Absent district court discretion to set a security based on a preliminary assessment of a plaintiff's claims or to reduce the security based on a weighing of the equities, there would be no mechanism to ensure that maritime plaintiffs do not abuse the attachment procedure by claiming damages that have no basis in reality. Although we might tolerate such a risk to “ensure that attachments may be obtained with a minimum of litigation,” Aqua Stoli, 460 F.3d at 443, there is no need to tolerate the risk of abuse to ensure that a security in excess of the plaintiff's likely recovery may be maintained. As the district court observed in The Lotosland, it would “work inestimable hardship” on the defendant if a plaintiff could obtain an attachment for any amount it claimed in damages, no matter how exaggerated. 2 F.Supp. at 43.
Finally, we are not persuaded by TNT's argument that if the scope of the permissible inquiry under Rule E(5) or (6) is broader than the inquiry under Rule E(4)(f), “district courts could in virtually every case circumvent Aqua Stoli by ․ reducing [the security] to a mere nominal sum.” Appellant's Br. at 22. This argument is premised on a presumption that district courts would not apply the law faithfully, setting or reducing a security in a way that is not warranted by the circumstances. We assume that district court judges apply the law faithfully and we will not interpret the Supplemental Rules based on a contrary assumption.
3. Cases Applying Rule E(5) and (6)
Prior to our decision in Aqua Stoli,10 district courts and circuit courts consistently concluded that a district court had discretion to make a preliminary assessment of the reasonableness of plaintiff's claimed damages when setting a security and to weigh this and other equitable considerations when reducing a security. See, e.g., Shakit v. M/V Forum Trader, 14 F.3d 5, 8 (5th Cir.1993) (concluding that the district court's “order setting the release bond at $150,000 [despite plaintiffs' $6 million claim] is ․ an exercise of the district court's discretion to value the plaintiffs' claims”); Dongbu Express Co. v. Navios Corp., 944 F.Supp. 235, 238-39 (S.D.N.Y.1996) (reducing attachment pursuant to Rule E(6) where plaintiff's claim was oversecured by virtue of a partially duplicative attachment in Korea); Angad v. M/V Fareast Trader, No. G-89-221, 1989 WL 201605, at *3 (S.D.Tex. Aug.23, 1989) (finding the bond properly fixed where affidavits showed the amount of the plaintiff's claim fairly stated exceeded the value of the vessel); Whitney-Fidalgo Seafoods, Inc. v. Miss Tammy, 542 F.Supp. 1302, 1304-05 (W.D.Wash.1982) (assessing value of plaintiff's claim and concluding that security is not clearly excessive so no reduction in the security is warranted); Techem Chem. Co. v. M/T Choyo Maru, 416 F.Supp. 960, 970-72 (D.Md.1976) (observing that the record justifies equitable relief-requiring plaintiffs to post a counter-security-where the amount claimed in the complaint was unjustified and the vessel's arrest had imposed substantial expense on defendant). In 20th Century Fox Film Corp. v. M.V. Ship Agencies, Inc., 992 F.Supp. 1429 (M.D.Fla.1997), relying largely on the text of the rule and a citation to Moore's Federal Practice and Procedure, the district court observed:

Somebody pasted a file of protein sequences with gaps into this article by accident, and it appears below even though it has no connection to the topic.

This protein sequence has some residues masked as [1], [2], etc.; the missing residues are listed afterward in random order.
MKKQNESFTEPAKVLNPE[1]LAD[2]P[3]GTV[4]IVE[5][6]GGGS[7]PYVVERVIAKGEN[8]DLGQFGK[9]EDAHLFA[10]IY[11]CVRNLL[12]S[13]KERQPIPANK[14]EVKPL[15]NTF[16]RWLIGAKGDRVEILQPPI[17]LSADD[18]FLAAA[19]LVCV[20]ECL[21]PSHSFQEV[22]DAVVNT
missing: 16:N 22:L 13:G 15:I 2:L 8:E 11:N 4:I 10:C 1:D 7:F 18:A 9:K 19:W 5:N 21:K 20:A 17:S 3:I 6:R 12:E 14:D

While guiding standards are sparse ․ when parties cannot agree on a bond amount, affidavits as to the amount of plaintiff's claim “fairly stated” have been considered in setting bonds under Supplemental Rule E(5)(a). The Court may look beyond the “four corners” of the claim in setting the bond.